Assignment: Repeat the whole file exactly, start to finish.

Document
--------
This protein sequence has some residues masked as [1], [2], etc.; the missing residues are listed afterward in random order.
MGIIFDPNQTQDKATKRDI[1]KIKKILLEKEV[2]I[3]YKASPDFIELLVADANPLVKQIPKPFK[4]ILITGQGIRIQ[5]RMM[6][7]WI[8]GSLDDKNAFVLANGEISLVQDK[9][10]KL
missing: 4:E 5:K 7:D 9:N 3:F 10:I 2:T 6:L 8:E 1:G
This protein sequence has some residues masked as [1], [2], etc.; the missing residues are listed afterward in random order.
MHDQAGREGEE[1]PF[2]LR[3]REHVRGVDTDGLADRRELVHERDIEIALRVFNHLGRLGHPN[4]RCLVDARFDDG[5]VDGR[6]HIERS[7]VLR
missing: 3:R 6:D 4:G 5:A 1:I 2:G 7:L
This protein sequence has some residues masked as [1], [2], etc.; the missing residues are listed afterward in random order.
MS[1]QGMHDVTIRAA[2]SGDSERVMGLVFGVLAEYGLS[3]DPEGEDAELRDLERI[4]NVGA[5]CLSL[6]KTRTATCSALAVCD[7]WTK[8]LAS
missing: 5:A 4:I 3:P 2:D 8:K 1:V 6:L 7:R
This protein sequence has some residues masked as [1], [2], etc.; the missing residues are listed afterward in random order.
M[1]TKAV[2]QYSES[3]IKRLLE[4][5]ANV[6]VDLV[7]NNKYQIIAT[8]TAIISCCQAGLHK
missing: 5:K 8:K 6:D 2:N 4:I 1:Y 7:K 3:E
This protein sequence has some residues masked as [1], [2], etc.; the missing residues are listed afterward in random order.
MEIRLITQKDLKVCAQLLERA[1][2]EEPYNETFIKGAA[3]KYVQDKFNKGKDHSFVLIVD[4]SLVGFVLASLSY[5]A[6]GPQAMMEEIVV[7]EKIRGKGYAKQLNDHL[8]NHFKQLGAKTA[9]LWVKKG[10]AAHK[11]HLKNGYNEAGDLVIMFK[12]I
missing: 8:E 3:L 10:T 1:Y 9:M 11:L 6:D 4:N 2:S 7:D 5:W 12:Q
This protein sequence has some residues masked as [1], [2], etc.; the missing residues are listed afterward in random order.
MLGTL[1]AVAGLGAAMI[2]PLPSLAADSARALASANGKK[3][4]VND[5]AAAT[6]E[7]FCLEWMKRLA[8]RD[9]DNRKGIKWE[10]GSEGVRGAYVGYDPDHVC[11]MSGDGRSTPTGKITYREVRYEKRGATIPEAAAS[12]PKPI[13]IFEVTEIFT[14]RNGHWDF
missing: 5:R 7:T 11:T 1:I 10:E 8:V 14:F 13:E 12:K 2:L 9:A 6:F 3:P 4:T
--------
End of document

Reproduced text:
This protein sequence has some residues masked as [1], [2], etc.; the missing residues are listed afterward in random order.
MGIIFDPNQTQDKATKRDI[1]KIKKILLEKEV[2]I[3]YKASPDFIELLVADANPLVKQIPKPFK[4]ILITGQGIRIQ[5]RMM[6][7]WI[8]GSLDDKNAFVLANGEISLVQDK[9][10]KL
missing: 4:E 5:K 7:D 9:N 3:F 10:I 2:T 6:L 8:E 1:G
This protein sequence has some residues masked as [1], [2], etc.; the missing residues are listed afterward in random order.
MHDQAGREGEE[1]PF[2]LR[3]REHVRGVDTDGLADRRELVHERDIEIALRVFNHLGRLGHPN[4]RCLVDARFDDG[5]VDGR[6]HIERS[7]VLR
missing: 3:R 6:D 4:G 5:A 1:I 2:G 7:L
This protein sequence has some residues masked as [1], [2], etc.; the missing residues are listed afterward in random order.
MS[1]QGMHDVTIRAA[2]SGDSERVMGLVFGVLAEYGLS[3]DPEGEDAELRDLERI[4]NVGA[5]CLSL[6]KTRTATCSALAVCD[7]WTK[8]LAS
missing: 5:A 4:I 3:P 2:D 8:K 1:V 6:L 7:R
This protein sequence has some residues masked as [1], [2], etc.; the missing residues are listed afterward in random order.
M[1]TKAV[2]QYSES[3]IKRLLE[4][5]ANV[6]VDLV[7]NNKYQIIAT[8]TAIISCCQAGLHK
missing: 5:K 8:K 6:D 2:N 4:I 1:Y 7:K 3:E
This protein sequence has some residues masked as [1], [2], etc.; the missing residues are listed afterward in random order.
MEIRLITQKDLKVCAQLLERA[1][2]EEPYNETFIKGAA[3]KYVQDKFNKGKDHSFVLIVD[4]SLVGFVLASLSY[5]A[6]GPQAMMEEIVV[7]EKIRGKGYAKQLNDHL[8]NHFKQLGAKTA[9]LWVKKG[10]AAHK[11]HLKNGYNEAGDLVIMFK[12]I
missing: 8:E 3:L 10:T 1:Y 9:M 11:L 6:D 4:N 2:S 7:D 5:W 12:Q
This protein sequence has some residues masked as [1], [2], etc.; the missing residues are listed afterward in random order.
MLGTL[1]AVAGLGAAMI[2]PLPSLAADSARALASANGKK[3][4]VND[5]AAAT[6]E[7]FCLEWMKRLA[8]RD[9]DNRKGIKWE[10]GSEGVRGAYVGYDPDHVC[11]MSGDGRSTPTGKITYREVRYEKRGATIPEAAAS[12]PKPI[13]IFEVTEIFT[14]RNGHWDF
missing: 5:R 7:T 11:T 1:I 10:E 8:V 14:F 13:E 12:K 2:L 9:A 6:F 3:P 4:T